The Crown Prosecution Service (CPS) has announced that Lord Janner will be prosecuted over claims of child sex abuse.
The decision overturns a previous ruling where the 89-year-old peer had been deemed exempt from criminal proceedings due to severe dementia.
In a statement, the CPS confirmed the Director of Public Prosecutions (DDP) Alison Saunders would pursue “criminal proceedings against Greville Janner for child sex offences.”
The statement from the CPS, adds however that while Janner will stand trial, he is unlikely to be found fit to enter a plea, meaning he would be unable to challenge or give evidence during a trial.
The trial has been listed at Westminster Magistrates’ Court on 7 August.
The BBC report:
Director of Public Prosecutions (DPP) Alison Saunders said: “I have always said that in my view this was an extremely difficult and borderline case because of the strong arguments on both sides. I have also always emphasised my concern for the complainants in this case.
“I understood their need to be heard, which is why I contacted Justice Goddard to ensure that they could give evidence as part of the public inquiry. However, the review has concluded that this forum, albeit a public one, cannot substitute for the adjudication of the courts.
“I accept the outcome of the review and will now be bringing this prosecution to allow for that adjudication to happen.”
Ms Saunders is the first DPP to have a major prosecuting decision reviewed and overturned.
She faced calls to resign following her original decision but has told the BBC she will not do so.
Lord Janner will face criminal proceedings relating to 22 allegations of historical sexual abuse against nine children.
The announcement reverses Ms Saunders decision in April that Lord Janner’s dementia meant he was not fit to stand trial and so it was not in the public interest for that to happen, despite there being sufficient evidence for a realistic prospect of convictions.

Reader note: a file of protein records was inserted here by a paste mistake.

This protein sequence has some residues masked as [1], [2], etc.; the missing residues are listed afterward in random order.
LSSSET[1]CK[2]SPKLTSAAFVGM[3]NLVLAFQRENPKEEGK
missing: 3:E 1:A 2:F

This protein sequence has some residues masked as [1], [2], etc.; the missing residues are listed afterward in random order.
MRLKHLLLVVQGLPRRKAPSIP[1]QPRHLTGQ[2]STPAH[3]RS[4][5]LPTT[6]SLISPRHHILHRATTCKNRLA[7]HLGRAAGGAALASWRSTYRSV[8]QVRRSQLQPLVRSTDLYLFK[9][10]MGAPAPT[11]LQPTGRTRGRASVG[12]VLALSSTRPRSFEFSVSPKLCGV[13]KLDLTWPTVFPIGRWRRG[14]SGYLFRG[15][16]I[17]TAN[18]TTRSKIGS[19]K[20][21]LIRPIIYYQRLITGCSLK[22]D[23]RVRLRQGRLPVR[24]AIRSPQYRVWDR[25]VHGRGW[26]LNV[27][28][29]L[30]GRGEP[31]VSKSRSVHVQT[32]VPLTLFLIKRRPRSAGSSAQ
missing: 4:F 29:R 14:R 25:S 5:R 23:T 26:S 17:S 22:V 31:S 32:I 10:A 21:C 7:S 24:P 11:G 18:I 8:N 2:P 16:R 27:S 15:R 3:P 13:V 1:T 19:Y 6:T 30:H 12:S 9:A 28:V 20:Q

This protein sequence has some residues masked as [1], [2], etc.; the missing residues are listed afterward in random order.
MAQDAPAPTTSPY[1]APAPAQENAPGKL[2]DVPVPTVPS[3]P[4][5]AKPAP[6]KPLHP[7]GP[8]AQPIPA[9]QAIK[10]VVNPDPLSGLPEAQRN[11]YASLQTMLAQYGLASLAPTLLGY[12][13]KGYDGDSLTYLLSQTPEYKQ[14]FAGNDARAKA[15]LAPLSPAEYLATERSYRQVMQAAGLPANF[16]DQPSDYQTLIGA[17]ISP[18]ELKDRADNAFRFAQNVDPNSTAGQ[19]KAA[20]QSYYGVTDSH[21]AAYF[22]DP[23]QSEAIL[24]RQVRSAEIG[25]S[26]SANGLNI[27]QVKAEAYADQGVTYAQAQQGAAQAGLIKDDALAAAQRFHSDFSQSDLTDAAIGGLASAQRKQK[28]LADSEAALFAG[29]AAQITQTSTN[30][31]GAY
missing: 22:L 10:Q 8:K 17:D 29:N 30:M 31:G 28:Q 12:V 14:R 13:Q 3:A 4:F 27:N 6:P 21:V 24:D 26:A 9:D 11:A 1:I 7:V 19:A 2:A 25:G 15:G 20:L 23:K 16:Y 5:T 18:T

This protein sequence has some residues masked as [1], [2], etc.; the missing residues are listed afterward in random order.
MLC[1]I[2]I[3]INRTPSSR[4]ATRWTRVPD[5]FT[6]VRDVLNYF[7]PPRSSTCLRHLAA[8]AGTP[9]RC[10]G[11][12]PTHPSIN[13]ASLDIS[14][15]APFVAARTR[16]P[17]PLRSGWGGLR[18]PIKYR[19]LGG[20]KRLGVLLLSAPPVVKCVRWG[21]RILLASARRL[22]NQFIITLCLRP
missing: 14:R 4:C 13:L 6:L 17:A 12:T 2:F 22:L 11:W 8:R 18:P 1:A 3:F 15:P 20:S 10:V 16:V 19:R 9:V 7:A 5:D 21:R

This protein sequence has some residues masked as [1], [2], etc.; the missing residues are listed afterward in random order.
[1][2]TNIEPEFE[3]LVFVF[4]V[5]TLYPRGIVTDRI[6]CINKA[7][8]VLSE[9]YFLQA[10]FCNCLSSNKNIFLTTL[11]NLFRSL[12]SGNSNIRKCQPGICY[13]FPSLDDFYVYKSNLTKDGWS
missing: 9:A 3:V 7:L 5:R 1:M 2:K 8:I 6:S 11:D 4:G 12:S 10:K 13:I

A judge will now decide if Lord Janner is fit to stand trial. If not, he will face what is known as a “trial of the facts”, where a court hears evidence from alleged victims and decides only if Lord Janner committed the physical acts of abuse. There will be no finding of guilt or conviction.
In May, six of the complainants in the case requested a formal review which concluded that although there is sufficient evidence to prosecute, it is right to assume that Lord Janner will inevitably be found unfit to plead and therefore not fit to instruct his legal team, or challenge or give evidence in a trial.
Solicitor Liz Dux, who represents some of the alleged victims, said: “This is a vindication of our efforts to challenge the DPP’s original decision not to charge Janner, which was clearly not in the interest of justice”.
“Our clients have waited long enough for their very serious allegations to be brought before a court. They have felt deeply frustrated by the criminal justice system.”
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